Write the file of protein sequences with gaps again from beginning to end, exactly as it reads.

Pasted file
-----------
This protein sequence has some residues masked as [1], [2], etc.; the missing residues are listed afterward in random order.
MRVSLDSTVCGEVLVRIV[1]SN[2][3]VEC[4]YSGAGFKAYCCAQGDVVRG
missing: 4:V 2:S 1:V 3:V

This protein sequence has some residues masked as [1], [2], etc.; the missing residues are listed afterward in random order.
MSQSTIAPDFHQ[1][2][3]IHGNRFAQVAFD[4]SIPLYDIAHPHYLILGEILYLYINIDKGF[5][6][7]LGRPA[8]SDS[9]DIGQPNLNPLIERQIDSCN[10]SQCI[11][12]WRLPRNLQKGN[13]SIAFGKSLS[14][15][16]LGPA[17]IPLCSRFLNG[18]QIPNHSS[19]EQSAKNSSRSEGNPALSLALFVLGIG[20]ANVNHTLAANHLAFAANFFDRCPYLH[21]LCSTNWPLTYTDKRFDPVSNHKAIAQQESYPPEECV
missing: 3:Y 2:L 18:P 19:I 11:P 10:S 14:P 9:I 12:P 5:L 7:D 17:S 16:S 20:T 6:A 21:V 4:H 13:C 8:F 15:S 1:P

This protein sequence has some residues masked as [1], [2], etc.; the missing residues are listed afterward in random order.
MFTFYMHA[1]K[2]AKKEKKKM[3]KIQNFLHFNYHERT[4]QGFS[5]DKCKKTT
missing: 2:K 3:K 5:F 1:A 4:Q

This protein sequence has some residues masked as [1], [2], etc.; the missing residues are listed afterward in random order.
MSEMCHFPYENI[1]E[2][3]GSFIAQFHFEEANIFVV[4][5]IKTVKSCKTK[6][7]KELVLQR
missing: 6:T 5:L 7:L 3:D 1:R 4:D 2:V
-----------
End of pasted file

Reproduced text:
This protein sequence has some residues masked as [1], [2], etc.; the missing residues are listed afterward in random order.
MRVSLDSTVCGEVLVRIV[1]SN[2][3]VEC[4]YSGAGFKAYCCAQGDVVRG
missing: 4:V 2:S 1:V 3:V

This protein sequence has some residues masked as [1], [2], etc.; the missing residues are listed afterward in random order.
MSQSTIAPDFHQ[1][2][3]IHGNRFAQVAFD[4]SIPLYDIAHPHYLILGEILYLYINIDKGF[5][6][7]LGRPA[8]SDS[9]DIGQPNLNPLIERQIDSCN[10]SQCI[11][12]WRLPRNLQKGN[13]SIAFGKSLS[14][15][16]LGPA[17]IPLCSRFLNG[18]QIPNHSS[19]EQSAKNSSRSEGNPALSLALFVLGIG[20]ANVNHTLAANHLAFAANFFDRCPYLH[21]LCSTNWPLTYTDKRFDPVSNHKAIAQQESYPPEECV
missing: 3:Y 2:L 18:P 19:I 11:P 10:S 14:P 9:I 12:P 5:L 7:D 17:S 16:S 20:T 6:A 21:V 4:H 13:C 8:F 15:S 1:P

This protein sequence has some residues masked as [1], [2], etc.; the missing residues are listed afterward in random order.
MFTFYMHA[1]K[2]AKKEKKKM[3]KIQNFLHFNYHERT[4]QGFS[5]DKCKKTT
missing: 2:K 3:K 5:F 1:A 4:Q

This protein sequence has some residues masked as [1], [2], etc.; the missing residues are listed afterward in random order.
MSEMCHFPYENI[1]E[2][3]GSFIAQFHFEEANIFVV[4][5]IKTVKSCKTK[6][7]KELVLQR
missing: 6:T 5:L 7:L 3:D 1:R 4:D 2:V